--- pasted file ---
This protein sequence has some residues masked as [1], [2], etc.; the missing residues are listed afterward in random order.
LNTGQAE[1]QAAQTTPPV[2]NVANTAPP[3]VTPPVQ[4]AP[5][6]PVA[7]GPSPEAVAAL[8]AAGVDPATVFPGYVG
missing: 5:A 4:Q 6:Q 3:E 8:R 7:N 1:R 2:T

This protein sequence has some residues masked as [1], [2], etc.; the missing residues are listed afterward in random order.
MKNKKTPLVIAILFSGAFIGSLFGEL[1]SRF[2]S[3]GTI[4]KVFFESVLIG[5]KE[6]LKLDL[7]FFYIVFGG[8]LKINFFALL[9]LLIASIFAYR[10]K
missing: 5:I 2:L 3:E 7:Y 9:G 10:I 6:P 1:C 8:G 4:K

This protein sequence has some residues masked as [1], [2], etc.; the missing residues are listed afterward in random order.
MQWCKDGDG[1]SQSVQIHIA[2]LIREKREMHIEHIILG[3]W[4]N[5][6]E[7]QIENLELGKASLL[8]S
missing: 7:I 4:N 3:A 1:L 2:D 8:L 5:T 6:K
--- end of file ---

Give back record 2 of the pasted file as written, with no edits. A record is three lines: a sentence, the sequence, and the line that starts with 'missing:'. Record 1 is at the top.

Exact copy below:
This protein sequence has some residues masked as [1], [2], etc.; the missing residues are listed afterward in random order.
MKNKKTPLVIAILFSGAFIGSLFGEL[1]SRF[2]S[3]GTI[4]KVFFESVLIG[5]KE[6]LKLDL[7]FFYIVFGG[8]LKINFFALL[9]LLIASIFAYR[10]K
missing: 5:I 2:L 3:E 7:Y 9:G 10:I 6:P 1:C 8:G 4:K